The morris water maze setup consists of a circular tube (diameter, 120 cm; height, 50 cm) and a platform (diameter, 10 cm) that sits 1 cm below the water surface. The standard water temperature was 20-22 °C, and each mouse was tested in 4 quadrants per day for 5 consecutive days. If the mouse finds an underwater platform within 60 s, let it stay on the platform for 30 s. If the mouse does not find an underwater platform within 60 s and stays on the underwater platform for 3 s, it is directed to the platform and stays on the platform for 30 s. On the sixth day, the underwater platform was dismantled. Each mouse was placed in the bathtub from the opposite position to the original quadrant and swim for 60 s.
In vitro biodegradation of HA-MMSN-1F12 was performed as previously described . Briefly, 50 μg of HA-MMSN-1F12 was incubated in Krebs-Henseleit solution (D-glucose 2.0 g/L, magnesium sulfate 0.141 g/L, potassium phosphate monobasic 0.16 g/L, potassium chloride 0.35 g/L, sodium chloride 6.9 g/L, calcium chloride dihydrate 0.373 g/L, and sodium bicarbonate 2.1 g/L) at 37 °C for 12, 24, 48, 72, 96, and 144 h. TEM images of the sample were acquired at the indicated time points.
To evaluate the side effects of HA-MMSN-1F12, 8-week-old male C57BL/6 mice were injected intravenously with 100 mg/kg of HA-MMSN-1F12 per mouse. PBS was used as a control. Blood samples were collected from mice at 24 h after intravenous injection of HA-MMSN-1F12 or PBS. Biochemical analysis was performed using an automated biochemical analyzer (Spotchem EZ SP-4430, Arkray Inc., Kyoto, Japan) and SPOTCHEM II reagent test strips. We performed metabolic measurements in blood, including blood urea nitrogen (BUN), albumin (ALB), alkaline phosphatase (ALP), alanine aminotransferase (ALT), creatinine (CRE), and globulins (GLOB).
Hearts, livers, spleens, kidneys, and lungs were extracted from mice on day 7 after intravenous injection of HA-MMSN-1F12 or PBS and fixed in 4% PFA solution overnight. Organs were embedded in paraffin, sectioned, and stained with hematoxylin and eosin (H&E). H&E sections were imaged on a Nikon Ni-E microscope (Nikon, Minato, Tokyo, Japan). All images were acquired using NIS-Elements software and further analyzed using ImageJ software.
Statistical analysis was performed using GraphPad Prism version 8.0. All values in the graphs are expressed as mean ± standard error of the mean (SEM) and are used to represent approximately normally distributed continuous variables. One-way or two-way analysis of variance (ANOVA) was used for multiple group comparisons. Statistical significance is indicated in the graph with *p < 0.05, **p < 0.01, ***p < 0.001, ****p < 0.0001, and n.s. (indicating no significance).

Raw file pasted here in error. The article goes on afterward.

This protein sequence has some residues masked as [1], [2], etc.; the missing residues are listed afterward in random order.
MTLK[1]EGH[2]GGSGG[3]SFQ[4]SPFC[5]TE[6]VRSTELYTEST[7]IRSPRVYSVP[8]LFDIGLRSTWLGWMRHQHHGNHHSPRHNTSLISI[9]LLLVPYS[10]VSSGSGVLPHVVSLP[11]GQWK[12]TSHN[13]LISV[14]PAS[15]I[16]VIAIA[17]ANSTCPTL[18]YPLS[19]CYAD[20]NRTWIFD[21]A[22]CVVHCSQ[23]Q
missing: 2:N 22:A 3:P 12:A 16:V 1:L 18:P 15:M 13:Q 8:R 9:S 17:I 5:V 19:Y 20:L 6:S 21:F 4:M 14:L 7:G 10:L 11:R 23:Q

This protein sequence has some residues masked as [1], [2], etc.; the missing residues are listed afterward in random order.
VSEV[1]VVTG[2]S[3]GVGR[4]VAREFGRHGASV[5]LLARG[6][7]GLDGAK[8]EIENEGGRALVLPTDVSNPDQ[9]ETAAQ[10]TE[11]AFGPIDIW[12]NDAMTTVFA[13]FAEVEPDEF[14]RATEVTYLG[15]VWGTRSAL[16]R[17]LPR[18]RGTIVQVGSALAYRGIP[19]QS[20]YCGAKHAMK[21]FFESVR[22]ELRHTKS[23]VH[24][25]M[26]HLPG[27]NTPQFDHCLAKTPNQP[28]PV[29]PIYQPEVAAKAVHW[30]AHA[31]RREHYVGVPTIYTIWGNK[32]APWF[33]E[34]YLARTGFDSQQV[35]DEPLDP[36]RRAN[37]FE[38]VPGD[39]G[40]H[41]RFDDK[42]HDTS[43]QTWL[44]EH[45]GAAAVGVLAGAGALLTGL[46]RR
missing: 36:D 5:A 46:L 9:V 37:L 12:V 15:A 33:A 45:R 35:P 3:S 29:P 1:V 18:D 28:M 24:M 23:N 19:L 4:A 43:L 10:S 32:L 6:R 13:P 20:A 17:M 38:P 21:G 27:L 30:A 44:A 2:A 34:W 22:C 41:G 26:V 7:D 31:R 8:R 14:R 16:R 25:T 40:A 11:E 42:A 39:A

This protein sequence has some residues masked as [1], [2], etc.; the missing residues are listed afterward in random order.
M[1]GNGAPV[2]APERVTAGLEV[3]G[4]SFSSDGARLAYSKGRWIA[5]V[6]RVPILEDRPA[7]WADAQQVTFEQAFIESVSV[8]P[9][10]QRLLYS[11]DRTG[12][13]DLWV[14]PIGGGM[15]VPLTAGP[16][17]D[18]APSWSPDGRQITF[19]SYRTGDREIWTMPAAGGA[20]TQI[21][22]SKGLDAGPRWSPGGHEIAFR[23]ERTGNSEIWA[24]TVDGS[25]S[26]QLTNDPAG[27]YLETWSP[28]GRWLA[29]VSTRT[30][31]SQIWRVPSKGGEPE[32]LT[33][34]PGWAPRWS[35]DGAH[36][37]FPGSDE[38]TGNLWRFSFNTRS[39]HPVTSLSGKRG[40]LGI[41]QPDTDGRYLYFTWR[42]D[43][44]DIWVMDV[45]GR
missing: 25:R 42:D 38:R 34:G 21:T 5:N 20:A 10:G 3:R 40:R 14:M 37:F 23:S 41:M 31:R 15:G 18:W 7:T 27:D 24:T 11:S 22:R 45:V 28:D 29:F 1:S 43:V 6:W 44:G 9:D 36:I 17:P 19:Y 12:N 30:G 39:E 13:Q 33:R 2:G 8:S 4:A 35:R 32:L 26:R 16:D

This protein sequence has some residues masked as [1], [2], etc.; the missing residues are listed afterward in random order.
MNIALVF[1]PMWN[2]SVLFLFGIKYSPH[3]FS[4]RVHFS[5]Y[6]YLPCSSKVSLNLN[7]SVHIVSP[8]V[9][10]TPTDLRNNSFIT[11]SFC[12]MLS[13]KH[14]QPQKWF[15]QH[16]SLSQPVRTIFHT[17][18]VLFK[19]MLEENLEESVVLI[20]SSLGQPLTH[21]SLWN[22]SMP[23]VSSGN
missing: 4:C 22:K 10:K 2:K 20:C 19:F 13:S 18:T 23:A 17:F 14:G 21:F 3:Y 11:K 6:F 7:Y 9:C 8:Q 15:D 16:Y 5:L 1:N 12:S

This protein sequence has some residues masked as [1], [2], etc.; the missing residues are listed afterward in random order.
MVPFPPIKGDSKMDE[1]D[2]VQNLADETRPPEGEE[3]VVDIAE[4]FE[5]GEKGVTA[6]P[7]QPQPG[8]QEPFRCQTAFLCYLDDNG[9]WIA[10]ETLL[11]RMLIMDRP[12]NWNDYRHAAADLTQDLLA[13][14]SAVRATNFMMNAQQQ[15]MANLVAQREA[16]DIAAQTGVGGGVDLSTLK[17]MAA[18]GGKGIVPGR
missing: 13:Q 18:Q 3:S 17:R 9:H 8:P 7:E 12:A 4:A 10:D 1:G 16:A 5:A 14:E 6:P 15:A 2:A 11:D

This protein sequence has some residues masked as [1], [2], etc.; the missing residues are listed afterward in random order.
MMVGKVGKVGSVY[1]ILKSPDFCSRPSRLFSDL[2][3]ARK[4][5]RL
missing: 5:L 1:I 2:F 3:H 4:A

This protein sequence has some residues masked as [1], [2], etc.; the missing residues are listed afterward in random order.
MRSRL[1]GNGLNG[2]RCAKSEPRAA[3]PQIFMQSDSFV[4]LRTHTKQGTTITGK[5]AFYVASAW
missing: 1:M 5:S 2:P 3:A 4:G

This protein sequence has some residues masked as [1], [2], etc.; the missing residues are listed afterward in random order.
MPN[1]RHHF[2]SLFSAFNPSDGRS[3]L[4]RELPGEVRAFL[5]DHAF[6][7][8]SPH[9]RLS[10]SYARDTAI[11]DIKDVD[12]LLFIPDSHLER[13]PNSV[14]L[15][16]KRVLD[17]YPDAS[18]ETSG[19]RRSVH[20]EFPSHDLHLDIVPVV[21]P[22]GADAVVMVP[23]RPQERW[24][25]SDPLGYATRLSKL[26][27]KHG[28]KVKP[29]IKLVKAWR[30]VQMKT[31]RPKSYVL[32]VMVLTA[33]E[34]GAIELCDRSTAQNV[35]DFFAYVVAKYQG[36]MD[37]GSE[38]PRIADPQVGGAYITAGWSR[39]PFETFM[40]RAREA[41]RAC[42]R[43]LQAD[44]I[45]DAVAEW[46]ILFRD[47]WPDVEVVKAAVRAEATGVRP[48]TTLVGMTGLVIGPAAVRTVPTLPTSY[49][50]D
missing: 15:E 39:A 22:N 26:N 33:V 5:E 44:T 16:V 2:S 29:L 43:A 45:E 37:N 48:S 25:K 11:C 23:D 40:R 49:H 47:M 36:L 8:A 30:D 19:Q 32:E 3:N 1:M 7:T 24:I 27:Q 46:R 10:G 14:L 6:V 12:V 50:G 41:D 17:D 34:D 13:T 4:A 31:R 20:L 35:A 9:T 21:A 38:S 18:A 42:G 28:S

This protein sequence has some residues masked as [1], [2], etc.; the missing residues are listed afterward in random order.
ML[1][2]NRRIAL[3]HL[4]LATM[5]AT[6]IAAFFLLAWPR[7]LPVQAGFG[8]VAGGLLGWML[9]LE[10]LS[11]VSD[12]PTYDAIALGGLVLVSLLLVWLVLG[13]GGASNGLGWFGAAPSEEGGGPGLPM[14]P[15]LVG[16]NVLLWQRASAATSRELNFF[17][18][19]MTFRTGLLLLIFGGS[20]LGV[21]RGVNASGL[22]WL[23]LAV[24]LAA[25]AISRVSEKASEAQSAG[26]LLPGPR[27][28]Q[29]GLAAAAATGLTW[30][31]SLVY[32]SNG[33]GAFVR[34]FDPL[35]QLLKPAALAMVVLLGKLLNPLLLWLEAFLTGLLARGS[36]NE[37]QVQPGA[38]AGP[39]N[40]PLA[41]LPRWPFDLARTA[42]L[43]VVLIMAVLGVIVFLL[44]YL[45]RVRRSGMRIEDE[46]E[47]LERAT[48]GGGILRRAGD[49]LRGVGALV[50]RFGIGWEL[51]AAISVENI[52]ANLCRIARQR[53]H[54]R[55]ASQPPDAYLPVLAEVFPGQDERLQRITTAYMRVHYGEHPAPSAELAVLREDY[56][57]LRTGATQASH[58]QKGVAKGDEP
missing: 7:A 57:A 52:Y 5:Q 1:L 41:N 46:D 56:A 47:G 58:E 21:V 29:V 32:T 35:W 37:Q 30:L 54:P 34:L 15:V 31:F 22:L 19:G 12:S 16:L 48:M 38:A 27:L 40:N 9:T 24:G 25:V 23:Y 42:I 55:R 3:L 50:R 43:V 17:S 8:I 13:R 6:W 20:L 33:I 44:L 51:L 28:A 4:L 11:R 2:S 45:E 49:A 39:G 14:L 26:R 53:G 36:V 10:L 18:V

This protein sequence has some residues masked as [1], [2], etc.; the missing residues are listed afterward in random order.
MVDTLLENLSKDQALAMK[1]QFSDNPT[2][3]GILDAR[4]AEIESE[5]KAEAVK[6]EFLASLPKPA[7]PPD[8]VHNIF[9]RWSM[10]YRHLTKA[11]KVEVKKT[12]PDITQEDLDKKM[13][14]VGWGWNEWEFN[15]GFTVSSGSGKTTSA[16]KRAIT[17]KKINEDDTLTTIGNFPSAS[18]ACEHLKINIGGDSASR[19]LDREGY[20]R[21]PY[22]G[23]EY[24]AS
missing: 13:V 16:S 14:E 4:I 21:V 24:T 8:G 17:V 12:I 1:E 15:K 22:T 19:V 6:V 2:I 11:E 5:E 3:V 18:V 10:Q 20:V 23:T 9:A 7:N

Aβ: amyloid-β; AD: Alzheimer's disease; HA: hyaluronic acid; APP: amyloid precursor protein; BBB: blood-brain barrier; mAb: anti-Aβ monoclonal antibody; TfR: Transferrin receptor; LRP1: low-density lipoprotein receptor-related protein-1; FT-IR: Fourier transform infrared; SR: saturation recovery; MSN: Mesoporous silica nanoparticle; MMSN: magnetic mesoporous silica nanosphere; KCs: Kuffer cells; IHC: Immunohistochemistry; MRI: magnetic resonance imaging; HRP: Poly-Horseradish Peroxidase; DMSO: Dimethyl sulfoxide; BSA: bovine serum albumin; NHS: N-hydroxysuccinimide; DAPI: 4',6-diamidino-2-phenylindole; OA: Oleic acid; CTAB: N-cetyltrimethylammonium bromide; TEOS: Tetraethyl orthosilicate; Aβ40Ms: Aβ40 monomers; Aβ42Ms: Aβ42 monomers; Aβ42ArcMs: Aβ42Arc monomers; Aβ42ArcO: Aβ42Arc oligomer; PBS: phosphate-buffered saline; CBS: citrate-buffered saline; TMB: 3, 3′, 5, 5′-tetramethylbenzidine; TBS: tris-buffered saline; GO: Gene ontology; KEGG: Kyoto encyclopedia of genes and genomes; SDS-PAGE: sulfate-polyacrylamide gel electrophoresis; ThioS: Thioflavin S; DEGs: differentially expressed genes; mt-Atp6: membrane subunit 6; H&E: hematoxylin and eosin; CBA: cytometric bead array; AP: alkaline phosphatase; ET: echo time; FOV: field of view; PFA: paraformaldehyde; SPF: specific pathogen-free; FCS: fetal calf serum; HUVECs: human umbilical vein endothelial cells; PDI: polydispersity index; CSF: cerebrospinal fluid; PKC-α: protein kinase C-α; Th: tyrosine hydroxylase; ALB: albumin; ALP: alkaline phosphatase; ALT: alanine aminotransferase; BUN: blood urea nitrogen; CRE: creatinine; GLOB: globulins.
This study was financially supported by grants from the Major Research Plan of the National Natural Science Foundation of China (Grant No. 91749209) and the National Natural Science Foundation of China (Grant No. 81971025). We also thank the Optical Bioimaging Core Facility and the Center for Nanoscale Characterization & Devices (CNCD) of WNLO-HUST for support with data acquisition, the Analytical and Testing Center of HUST for performing spectral measurements, and the Research Core Facilities for Life Science (HUST) for using cryo-transmission electron microscopy.
L.H. and L.Q. provided conceptualization, writing guidance, and manuscript revision. L.N. completed all experiments and contributed to writing the first draft. Y.C. assisted data analysis. L.X. and H.S. participated in experiments. All authors reviewed and approved the final manuscript.
The authors have declared that no competing interest exists.
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Corresponding author: Haiming Luo, hemluoedu.cn; Britton Chance Center for Biomedical Photonics, Wuhan National Laboratory for Optoelectronics-Huazhong University of Science and Technology, 430074, Wuhan, Hubei, China. Fax: +86-27-87792034; Tel: +86-27-87792033.